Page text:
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democratic or republican side of the aisle, one thing which we can all agree is that the federal government has let us down. the gentleman from virginia made a passionate case of why it is we need to fund green energy. i happen to have the largest manufacturer of high efficiency solar panels in america. in my district. i believe in green energy. but i don't believe in crony capitalism. that's what we saw in solyndra. crony capitalism, where the political contributors get the taxpayer dollars, where hundreds of millions of dollars can be wasted with no accountability whatsoever. that's not good for anyone. that's not good for the left, that's not good for the right. that is not good for a single american taxpayer. we're talking about good government here. madam speaker, i dare say as i look at this chart to my left of decreasing federal spending, actual dollars going down, not just for one year, not just for two years, but now for three years in a row, that that would
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not have happened but for the american people speaking out in the 2010 election and sending 99 new members to this congress. we had lots of members here who believe in thrift, who believe in efficiency and making sure the taxpayer gets maximum value out of every tax dollar but there were not enough. there were not enough. i can't tell you how many times i'd watch the gentleman from indiana alone as he advocated for good government. alone on the floor of the house trying to make a difference. the american people sent 99 new faces here, new minds, new ideas . and it's made this difference. madam speaker, i don't have any idea how the next election's going to turn out. but i'm absolutely certain with every fiber of my being that we are going to have the largest voter turn joverout in american history -- turnout in american
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history come november 6. and i know this. there's one thing i trust in this country beyond the united states constitution and the king james bible, it's the american people. and when more americans turn out in november than ever before to make a decision about who we are as a nation, where we're going as a nation and who shall lead this nation, we are going to get it right. don't have any idea which direction that's going to go. but i trust the american people. madam speaker, newt gingrich said it best when he was down in georgia speaking during the presidential campaign, he said, this year we do not need a presidential candidate, we -- we can believe in. we need candidates who believe in us. that's one of the distinguishing features on the floor of this house, madam speaker.
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do you believe in the american people, do you trust the american people, do you know in your heart that the american people left to their own devices will get it right every time? or do you believe they just can't handle it? and it's up to washington, d.c., to solve those issues for them? we'll find out on november 6 where the hearts and minds of the american people are, madam speaker. but you see on these charts behind us the kind of success that we can have as a nation, as a people in turning the good ship america, when the american people turn out to the polls and send back to washington those folks who care more about the future of this country than they care about themselves. with that, madam speaker, i yield back the balance of my time. the speaker pro tempore: can you yield -- >> can you yield your time to me? the speaker pro tempore: under the speaker's announced policy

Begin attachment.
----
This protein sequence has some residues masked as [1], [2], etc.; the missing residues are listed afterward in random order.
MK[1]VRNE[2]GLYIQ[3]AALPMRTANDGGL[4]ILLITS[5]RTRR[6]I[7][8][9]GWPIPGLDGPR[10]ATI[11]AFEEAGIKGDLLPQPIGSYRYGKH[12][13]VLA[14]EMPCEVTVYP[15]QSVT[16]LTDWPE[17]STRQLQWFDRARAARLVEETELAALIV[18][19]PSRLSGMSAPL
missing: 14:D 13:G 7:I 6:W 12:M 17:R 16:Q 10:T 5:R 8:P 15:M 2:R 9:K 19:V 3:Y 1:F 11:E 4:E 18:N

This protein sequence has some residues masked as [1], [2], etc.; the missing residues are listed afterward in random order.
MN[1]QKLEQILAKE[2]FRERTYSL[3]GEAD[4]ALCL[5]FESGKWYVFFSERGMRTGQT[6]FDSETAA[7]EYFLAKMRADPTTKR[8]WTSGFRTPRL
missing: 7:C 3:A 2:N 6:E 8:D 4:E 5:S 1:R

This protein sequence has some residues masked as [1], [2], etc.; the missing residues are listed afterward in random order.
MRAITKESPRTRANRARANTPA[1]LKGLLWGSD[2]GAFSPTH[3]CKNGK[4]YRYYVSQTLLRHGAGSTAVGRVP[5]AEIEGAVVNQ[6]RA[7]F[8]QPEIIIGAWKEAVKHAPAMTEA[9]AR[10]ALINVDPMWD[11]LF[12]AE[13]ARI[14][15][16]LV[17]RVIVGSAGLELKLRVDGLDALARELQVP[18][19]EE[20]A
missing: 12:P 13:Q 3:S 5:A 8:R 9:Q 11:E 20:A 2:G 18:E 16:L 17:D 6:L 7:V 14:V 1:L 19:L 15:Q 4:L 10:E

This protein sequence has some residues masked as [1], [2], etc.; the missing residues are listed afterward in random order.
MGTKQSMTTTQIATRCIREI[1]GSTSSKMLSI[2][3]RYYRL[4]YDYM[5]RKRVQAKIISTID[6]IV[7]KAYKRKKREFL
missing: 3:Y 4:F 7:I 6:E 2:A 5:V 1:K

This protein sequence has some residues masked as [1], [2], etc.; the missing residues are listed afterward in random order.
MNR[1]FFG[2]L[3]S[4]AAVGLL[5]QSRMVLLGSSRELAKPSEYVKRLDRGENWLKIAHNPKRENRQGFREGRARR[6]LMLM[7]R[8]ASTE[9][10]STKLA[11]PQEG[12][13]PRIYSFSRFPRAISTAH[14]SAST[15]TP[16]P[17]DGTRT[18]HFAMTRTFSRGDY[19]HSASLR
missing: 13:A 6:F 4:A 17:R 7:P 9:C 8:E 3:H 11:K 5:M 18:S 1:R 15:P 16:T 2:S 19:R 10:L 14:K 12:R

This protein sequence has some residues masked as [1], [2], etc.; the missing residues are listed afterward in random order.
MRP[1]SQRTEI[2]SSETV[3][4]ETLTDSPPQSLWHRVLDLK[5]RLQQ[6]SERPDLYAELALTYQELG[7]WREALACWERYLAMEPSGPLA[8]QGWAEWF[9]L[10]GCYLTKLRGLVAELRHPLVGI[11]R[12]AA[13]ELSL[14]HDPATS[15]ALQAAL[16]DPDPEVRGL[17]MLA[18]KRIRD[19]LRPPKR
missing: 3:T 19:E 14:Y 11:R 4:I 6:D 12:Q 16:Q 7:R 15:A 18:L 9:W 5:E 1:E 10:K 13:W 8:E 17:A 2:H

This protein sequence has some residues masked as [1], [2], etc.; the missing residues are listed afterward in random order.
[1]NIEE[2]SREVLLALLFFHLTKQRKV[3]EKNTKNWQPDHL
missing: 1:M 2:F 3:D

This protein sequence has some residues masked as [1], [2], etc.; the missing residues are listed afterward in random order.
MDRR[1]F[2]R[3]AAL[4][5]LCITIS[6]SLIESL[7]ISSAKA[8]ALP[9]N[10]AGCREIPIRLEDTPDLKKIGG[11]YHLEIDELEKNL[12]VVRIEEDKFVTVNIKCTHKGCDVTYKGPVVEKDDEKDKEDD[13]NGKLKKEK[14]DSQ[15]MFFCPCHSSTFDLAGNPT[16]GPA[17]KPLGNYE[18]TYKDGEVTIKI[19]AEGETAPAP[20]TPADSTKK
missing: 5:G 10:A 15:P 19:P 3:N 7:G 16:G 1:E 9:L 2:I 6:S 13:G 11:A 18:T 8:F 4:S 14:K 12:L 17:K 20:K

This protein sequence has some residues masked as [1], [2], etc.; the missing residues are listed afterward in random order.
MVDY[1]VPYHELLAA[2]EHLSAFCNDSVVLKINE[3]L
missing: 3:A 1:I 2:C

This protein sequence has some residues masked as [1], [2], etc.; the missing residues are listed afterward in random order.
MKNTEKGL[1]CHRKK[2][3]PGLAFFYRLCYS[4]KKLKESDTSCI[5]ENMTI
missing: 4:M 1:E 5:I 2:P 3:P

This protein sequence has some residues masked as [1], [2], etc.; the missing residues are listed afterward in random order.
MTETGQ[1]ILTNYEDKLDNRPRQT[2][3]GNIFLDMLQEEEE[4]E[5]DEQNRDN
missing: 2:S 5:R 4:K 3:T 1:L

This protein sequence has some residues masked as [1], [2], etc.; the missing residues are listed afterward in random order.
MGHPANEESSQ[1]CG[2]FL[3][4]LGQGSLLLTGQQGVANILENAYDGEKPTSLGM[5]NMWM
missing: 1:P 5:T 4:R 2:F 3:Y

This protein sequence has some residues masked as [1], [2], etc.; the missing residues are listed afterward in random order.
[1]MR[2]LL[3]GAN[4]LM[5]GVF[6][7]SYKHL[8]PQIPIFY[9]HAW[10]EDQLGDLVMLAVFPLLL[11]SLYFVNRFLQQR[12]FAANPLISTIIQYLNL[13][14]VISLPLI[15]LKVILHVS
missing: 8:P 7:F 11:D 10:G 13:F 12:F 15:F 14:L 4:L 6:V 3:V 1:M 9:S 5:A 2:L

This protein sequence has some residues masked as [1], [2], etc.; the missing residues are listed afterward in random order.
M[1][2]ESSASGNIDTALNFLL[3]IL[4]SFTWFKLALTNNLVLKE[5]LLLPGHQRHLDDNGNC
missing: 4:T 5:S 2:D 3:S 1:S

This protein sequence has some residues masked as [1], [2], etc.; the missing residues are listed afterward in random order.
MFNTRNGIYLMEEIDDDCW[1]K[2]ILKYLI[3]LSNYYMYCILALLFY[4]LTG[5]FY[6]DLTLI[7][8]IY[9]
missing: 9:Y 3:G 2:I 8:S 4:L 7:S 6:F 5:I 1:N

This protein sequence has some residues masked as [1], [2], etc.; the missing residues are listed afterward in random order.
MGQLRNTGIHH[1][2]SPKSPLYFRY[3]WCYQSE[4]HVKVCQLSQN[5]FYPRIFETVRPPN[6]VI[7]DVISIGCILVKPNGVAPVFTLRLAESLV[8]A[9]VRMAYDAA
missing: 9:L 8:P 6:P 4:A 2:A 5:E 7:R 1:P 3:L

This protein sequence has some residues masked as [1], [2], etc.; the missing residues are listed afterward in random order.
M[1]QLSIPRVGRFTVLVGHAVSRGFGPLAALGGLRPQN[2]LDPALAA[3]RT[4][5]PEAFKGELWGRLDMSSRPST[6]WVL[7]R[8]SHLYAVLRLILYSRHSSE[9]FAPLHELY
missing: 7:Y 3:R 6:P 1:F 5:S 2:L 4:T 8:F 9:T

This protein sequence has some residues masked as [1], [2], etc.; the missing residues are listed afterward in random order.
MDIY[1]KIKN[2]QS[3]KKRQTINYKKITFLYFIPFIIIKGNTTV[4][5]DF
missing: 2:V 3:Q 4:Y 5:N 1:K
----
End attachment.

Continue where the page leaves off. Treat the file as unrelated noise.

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of january 5, 2011, -- mr. burton: i was going to say, would it be in order for the gentleman to yield the balance of his time to me? the speaker pro tempore: the chair will reallocate the time. under the speaker's announced policy of january 5, 2011, the chair recognizes the gentleman from indiana, mr. burton, for the remainder of the hour as the designee of the majority leader mr. burton: thank you, madam speaker. i'm not going to take the full 30 minutes, but i have been in this congress for a long, long time and i have been frustrated a lot and i think maybe i have learned a little bit and for any of my colleagues who are in their offices watching on television, i thought i would make a few comments about some of the things that i hope that
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they will take as a little bit of a lesson for them down the road. the first thing that -- i have been on the foreign affairs committee for 30 years, and the first thing i learned is that you can't make the world over in our image. no matter how hard we try. there are different cultures, different people, different religions. tribal, all kinds of things. and when we go into another part of the world and try to make them like us, we cause a lot of problems. we caught a lot of lives. and we lose a lot of money. we should always realize in the back of our minds that we should do what's in the interest of the united states of america first, last, and always. and not try to make the world look like us. the second thing that i think my colleagues, i hope they
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realize, is that we are going to have to work with some pretty unsavory persons, sometimes. muammar gaddafi was a terrible, terrible tyrant in libya. and when ronald reagan had to deal with him after he bombed a nightclub that killed a lot of americans in germany, ronald reagan flew the planes over and bombed gaddafi and can gaffey wasn't a problem anymore -- gaddafi wasn't a problem anymore. he realized that terrorism from his country was not going to stand. so gaddafi was not a problem for the united states from then on. now, it was a a -- a probable in this country, he killed a lot of people, there might have been more carnage, but it was in his country. and because of that we went into libya, spent billions of dollars of our money, we drove him out of office and had him